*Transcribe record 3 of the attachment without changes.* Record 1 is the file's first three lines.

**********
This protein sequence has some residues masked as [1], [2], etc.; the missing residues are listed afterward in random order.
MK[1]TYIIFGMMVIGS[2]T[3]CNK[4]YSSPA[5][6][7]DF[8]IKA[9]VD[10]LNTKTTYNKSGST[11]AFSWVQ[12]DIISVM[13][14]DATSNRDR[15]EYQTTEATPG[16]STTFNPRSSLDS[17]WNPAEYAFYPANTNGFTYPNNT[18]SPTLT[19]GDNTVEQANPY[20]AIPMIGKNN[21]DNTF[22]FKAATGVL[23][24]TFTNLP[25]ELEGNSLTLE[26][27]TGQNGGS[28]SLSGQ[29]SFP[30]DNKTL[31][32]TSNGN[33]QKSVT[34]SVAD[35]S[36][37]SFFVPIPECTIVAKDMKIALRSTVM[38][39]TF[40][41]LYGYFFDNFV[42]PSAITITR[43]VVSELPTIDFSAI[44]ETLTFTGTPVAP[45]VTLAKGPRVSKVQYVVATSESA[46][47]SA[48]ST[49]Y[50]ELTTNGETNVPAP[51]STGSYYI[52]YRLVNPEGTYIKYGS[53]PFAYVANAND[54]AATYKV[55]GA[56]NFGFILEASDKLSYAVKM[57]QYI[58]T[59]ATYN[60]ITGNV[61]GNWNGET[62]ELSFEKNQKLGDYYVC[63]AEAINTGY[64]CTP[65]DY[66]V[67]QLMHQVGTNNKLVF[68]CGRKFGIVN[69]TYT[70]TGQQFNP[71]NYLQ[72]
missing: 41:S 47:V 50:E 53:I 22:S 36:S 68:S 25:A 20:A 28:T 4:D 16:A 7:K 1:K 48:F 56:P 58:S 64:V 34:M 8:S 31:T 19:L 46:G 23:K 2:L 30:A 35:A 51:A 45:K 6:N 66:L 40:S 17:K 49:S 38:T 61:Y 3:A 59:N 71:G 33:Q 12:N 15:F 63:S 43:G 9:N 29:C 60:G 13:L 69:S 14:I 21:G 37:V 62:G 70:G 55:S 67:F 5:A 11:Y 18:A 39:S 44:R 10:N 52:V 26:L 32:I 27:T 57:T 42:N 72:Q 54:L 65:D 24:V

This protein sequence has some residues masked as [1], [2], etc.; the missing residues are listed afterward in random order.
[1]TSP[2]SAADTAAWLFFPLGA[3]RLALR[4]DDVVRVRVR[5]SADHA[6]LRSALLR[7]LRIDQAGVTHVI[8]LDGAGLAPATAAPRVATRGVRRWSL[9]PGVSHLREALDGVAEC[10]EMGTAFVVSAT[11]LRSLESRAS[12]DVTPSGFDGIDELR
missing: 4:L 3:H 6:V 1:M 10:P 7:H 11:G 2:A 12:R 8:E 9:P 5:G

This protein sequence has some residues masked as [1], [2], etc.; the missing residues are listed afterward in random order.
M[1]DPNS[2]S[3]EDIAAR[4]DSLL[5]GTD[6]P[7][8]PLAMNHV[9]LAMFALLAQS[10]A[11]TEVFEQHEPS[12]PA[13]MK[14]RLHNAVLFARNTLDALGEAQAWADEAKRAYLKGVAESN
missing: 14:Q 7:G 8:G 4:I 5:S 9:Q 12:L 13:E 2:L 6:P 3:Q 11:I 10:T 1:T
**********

This protein sequence has some residues masked as [1], [2], etc.; the missing residues are listed afterward in random order.
M[1]DPNS[2]S[3]EDIAAR[4]DSLL[5]GTD[6]P[7][8]PLAMNHV[9]LAMFALLAQS[10]A[11]TEVFEQHEPS[12]PA[13]MK[14]RLHNAVLFARNTLDALGEAQAWADEAKRAYLKGVAESN
missing: 14:Q 7:G 8:G 4:I 5:S 9:Q 12:L 13:E 2:L 6:P 3:Q 11:I 10:T 1:T